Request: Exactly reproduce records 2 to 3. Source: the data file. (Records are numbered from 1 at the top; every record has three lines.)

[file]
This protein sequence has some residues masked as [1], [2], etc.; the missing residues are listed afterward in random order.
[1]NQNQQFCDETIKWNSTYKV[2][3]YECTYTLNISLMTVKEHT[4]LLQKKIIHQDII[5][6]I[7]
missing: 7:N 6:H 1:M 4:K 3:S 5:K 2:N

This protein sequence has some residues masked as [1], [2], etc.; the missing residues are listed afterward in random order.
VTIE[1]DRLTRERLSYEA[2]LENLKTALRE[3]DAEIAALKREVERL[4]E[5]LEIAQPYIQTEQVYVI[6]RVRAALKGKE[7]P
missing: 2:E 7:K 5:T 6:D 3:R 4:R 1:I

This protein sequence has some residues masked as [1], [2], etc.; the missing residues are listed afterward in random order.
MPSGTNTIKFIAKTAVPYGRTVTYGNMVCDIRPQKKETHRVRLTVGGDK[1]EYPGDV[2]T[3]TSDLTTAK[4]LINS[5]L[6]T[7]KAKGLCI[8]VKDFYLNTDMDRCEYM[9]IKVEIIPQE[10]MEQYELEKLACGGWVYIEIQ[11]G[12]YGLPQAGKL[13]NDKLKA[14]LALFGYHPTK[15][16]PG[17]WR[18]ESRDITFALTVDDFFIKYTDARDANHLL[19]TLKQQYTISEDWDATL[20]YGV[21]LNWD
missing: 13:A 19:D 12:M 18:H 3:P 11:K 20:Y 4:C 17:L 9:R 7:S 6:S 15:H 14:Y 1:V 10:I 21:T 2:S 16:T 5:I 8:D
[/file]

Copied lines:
This protein sequence has some residues masked as [1], [2], etc.; the missing residues are listed afterward in random order.
VTIE[1]DRLTRERLSYEA[2]LENLKTALRE[3]DAEIAALKREVERL[4]E[5]LEIAQPYIQTEQVYVI[6]RVRAALKGKE[7]P
missing: 2:E 7:K 5:T 6:D 3:R 4:R 1:I

This protein sequence has some residues masked as [1], [2], etc.; the missing residues are listed afterward in random order.
MPSGTNTIKFIAKTAVPYGRTVTYGNMVCDIRPQKKETHRVRLTVGGDK[1]EYPGDV[2]T[3]TSDLTTAK[4]LINS[5]L[6]T[7]KAKGLCI[8]VKDFYLNTDMDRCEYM[9]IKVEIIPQE[10]MEQYELEKLACGGWVYIEIQ[11]G[12]YGLPQAGKL[13]NDKLKA[14]LALFGYHPTK[15][16]PG[17]WR[18]ESRDITFALTVDDFFIKYTDARDANHLL[19]TLKQQYTISEDWDATL[20]YGV[21]LNWD
missing: 13:A 19:D 12:M 18:H 3:P 11:K 20:Y 4:C 17:L 9:R 7:S 6:S 15:H 14:Y 1:V 10:I 21:T 2:S 16:T 5:I 8:D